• Something that I find interesting is that Benifer says that heat causes dragon eggs to turn into stone, whereas in Dany II of AGOT, Illyrio says it’s time: “eons have turned them to stone.”
  • So let’s talk about the thing. GRRM has been very coy about all of this, but I know that he’s way too particular a wordsmith to use the phrase “some spicemonger in Pentos” without intent. Perhaps that intent was to manufacture a red herring, but I don’t believe it was accidental.
  • While Jaehaerys’ motivations here are entirely understandable from a geostrategic standpoint, I was particularly interested by his phrasing that “I will not allow Valyria to rise again” in light of his grandfather’s decisions to decisively turn against Volantis.

 

  • As the author of the True Life of the High Spider, I did like the death of the Lickspittle Septon and Jaehaerys and Barth’s machinations to secure the nomination of his successor. (Although I think my account of the balloting is somewhat more dramatic…) Incidentally, this would be the perfect place to insert the part from WOIAF where Barth negotiates with the High Septon over the Reconciliation. What better opportunity to come to terms after (or even before) you’ve bribed someone’s way to the top job?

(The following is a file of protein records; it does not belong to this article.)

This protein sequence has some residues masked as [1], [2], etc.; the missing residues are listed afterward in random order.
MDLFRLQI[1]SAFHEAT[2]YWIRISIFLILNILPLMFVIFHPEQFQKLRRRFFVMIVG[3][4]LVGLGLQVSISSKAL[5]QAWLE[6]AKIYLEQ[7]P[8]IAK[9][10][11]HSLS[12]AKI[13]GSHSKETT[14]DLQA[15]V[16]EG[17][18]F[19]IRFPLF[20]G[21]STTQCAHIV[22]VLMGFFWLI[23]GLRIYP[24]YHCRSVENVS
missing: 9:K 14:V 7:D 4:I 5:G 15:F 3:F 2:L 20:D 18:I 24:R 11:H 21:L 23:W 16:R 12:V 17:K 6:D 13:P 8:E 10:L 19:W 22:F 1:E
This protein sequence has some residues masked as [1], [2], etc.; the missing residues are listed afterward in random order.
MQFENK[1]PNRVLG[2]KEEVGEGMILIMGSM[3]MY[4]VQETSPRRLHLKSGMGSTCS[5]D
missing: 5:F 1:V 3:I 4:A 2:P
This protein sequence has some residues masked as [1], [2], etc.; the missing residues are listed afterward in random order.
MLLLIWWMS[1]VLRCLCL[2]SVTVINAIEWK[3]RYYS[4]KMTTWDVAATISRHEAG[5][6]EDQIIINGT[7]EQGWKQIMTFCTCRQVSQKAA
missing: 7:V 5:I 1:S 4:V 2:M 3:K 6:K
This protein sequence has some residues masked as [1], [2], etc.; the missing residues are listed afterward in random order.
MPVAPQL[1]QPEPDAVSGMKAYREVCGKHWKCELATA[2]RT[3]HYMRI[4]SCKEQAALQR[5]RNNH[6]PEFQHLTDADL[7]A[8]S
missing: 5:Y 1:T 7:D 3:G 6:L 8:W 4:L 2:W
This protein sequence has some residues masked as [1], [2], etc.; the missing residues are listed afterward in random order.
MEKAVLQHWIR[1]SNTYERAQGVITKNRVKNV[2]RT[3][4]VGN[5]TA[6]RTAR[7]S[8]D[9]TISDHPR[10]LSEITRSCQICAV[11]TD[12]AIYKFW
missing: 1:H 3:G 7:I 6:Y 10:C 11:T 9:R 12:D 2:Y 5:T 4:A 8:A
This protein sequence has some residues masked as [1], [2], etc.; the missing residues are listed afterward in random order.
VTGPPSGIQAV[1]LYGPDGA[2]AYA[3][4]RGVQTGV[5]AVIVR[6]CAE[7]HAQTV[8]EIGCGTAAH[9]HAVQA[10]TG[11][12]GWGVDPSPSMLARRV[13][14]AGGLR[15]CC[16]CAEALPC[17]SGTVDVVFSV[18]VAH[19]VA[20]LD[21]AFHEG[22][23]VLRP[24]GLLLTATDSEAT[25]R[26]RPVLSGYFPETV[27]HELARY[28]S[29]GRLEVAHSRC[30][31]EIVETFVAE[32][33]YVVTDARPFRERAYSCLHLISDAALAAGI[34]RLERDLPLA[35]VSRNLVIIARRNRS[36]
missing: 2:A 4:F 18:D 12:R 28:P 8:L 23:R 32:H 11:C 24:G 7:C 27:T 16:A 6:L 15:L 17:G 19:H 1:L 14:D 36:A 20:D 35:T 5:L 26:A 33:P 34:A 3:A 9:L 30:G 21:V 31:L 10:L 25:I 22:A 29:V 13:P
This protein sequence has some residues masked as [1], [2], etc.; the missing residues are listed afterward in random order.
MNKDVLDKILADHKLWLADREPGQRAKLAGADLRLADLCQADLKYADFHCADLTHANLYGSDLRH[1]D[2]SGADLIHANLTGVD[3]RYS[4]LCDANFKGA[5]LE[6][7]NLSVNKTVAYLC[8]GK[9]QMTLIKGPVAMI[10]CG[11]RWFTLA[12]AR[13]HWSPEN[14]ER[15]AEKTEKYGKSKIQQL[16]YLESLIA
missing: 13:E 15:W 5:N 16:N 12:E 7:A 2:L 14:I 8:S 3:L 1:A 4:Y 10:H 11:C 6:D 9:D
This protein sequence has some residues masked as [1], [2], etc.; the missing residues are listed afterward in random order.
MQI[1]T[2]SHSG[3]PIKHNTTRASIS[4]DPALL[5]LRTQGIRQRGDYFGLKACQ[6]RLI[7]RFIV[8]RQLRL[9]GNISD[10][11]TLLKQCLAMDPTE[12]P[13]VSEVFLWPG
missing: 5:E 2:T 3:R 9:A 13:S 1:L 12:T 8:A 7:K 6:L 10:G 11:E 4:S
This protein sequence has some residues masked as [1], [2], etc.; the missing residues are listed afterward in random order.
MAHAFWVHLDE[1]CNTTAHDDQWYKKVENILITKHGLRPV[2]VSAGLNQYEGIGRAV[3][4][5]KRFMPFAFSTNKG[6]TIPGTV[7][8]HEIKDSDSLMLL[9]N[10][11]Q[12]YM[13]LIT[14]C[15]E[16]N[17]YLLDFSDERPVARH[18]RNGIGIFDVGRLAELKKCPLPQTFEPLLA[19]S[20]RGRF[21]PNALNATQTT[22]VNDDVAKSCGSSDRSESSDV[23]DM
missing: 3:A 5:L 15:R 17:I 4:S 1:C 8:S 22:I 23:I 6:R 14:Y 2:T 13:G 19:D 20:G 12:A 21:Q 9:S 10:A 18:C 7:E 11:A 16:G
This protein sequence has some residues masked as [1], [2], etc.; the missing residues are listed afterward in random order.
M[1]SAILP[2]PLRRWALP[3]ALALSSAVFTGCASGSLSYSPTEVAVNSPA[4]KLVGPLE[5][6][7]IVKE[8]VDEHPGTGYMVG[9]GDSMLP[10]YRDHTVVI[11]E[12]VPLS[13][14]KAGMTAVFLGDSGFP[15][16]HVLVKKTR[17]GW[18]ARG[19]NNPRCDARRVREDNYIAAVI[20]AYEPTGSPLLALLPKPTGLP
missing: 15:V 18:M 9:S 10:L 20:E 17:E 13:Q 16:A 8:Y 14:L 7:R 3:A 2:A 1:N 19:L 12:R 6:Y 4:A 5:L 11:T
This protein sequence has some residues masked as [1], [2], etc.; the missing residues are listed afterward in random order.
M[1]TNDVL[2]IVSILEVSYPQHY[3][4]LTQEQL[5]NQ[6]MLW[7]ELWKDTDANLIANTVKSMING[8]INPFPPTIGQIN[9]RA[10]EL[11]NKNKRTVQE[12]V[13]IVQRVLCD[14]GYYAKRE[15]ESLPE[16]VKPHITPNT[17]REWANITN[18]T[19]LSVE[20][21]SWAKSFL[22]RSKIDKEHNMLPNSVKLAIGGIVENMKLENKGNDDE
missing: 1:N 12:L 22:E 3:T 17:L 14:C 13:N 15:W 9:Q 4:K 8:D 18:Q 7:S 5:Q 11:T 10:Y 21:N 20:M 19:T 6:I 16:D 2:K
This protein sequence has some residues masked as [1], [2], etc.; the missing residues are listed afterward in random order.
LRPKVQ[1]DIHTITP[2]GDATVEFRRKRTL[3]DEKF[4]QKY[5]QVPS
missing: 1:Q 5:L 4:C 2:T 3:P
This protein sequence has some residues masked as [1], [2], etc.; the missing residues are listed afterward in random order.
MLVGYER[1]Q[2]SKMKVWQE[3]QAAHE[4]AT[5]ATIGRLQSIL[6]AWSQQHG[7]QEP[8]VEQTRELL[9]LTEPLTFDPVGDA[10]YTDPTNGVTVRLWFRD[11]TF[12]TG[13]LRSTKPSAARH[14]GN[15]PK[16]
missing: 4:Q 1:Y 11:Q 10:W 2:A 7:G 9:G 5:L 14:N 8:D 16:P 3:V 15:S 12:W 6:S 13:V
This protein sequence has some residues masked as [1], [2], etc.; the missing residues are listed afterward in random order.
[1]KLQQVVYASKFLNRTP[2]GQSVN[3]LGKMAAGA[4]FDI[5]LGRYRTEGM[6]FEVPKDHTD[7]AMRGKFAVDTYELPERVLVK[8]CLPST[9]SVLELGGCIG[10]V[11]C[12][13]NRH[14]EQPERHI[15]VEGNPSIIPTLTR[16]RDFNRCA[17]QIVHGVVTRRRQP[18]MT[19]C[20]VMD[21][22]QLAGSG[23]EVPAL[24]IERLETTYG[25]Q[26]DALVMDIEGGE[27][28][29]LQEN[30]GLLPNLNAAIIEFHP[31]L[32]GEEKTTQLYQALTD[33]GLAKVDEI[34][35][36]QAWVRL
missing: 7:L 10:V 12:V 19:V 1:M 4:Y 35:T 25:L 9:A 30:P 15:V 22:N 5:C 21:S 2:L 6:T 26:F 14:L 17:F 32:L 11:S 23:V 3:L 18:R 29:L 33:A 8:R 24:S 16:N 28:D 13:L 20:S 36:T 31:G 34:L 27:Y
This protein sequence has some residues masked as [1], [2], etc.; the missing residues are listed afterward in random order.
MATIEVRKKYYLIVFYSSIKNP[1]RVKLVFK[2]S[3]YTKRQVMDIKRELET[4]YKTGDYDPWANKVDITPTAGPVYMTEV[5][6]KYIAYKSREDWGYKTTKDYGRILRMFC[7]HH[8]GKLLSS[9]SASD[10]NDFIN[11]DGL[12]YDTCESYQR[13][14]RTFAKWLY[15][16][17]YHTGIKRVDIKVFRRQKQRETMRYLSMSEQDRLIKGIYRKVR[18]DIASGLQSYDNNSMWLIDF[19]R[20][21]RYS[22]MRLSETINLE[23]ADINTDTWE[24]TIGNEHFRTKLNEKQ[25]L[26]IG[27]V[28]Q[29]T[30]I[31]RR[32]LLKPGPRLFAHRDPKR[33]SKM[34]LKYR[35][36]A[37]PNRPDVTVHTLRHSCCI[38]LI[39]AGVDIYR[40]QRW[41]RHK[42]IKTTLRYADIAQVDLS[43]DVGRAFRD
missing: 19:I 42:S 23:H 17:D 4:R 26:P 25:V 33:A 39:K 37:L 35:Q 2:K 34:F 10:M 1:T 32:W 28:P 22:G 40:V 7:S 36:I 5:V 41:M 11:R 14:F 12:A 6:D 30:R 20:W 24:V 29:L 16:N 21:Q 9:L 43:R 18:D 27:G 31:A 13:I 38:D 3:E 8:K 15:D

• For all that they’re placed in the narrative as “good guys,” Daemon Velaryon and Qarl Corbray are idiots, especially since they lived through the Revolt of the Faith Militant. Albin Massey’s sang-froid is impressive though.
  • It does give us a great progress, with Jaehaerys and Alyssa going to Oldtown on dragonback to treat with Donnel Hightower. The bargaining between Donnel and Jaehaerys over personnel vs. policy is particularly well done.
  • At the same time, there’s a bittersweet tinge to Alysanne’s joy at getting to indulge herself at the Citadel, only to be met with polite patronization from the maesters. (Although we do learn that novices who don’t cut it get sent home, which is probably what would have happened to Pate.)

 

  • Speaking of something that’s as about a perfect ven diagram of my interests as possible, let’s talk Targaryen public works.  Kudos to both GRRM and Jaehaerys for coming up with a plausible cause for the city’s public health and cleanliness problems stemming from the fact that “King’s Landing had grown too fast” and largely in a laissez-faire fashion save for major buildings like the Red Keep and the Dragonpit and the city’s walls.
  • Taking a leaf from Haussman, J-man’s first move is to (as far as possible) build “long wide streets” with a “central square…planted with tress, with markets and arcades beneath” (getting some very Unter der Linden vibes off this).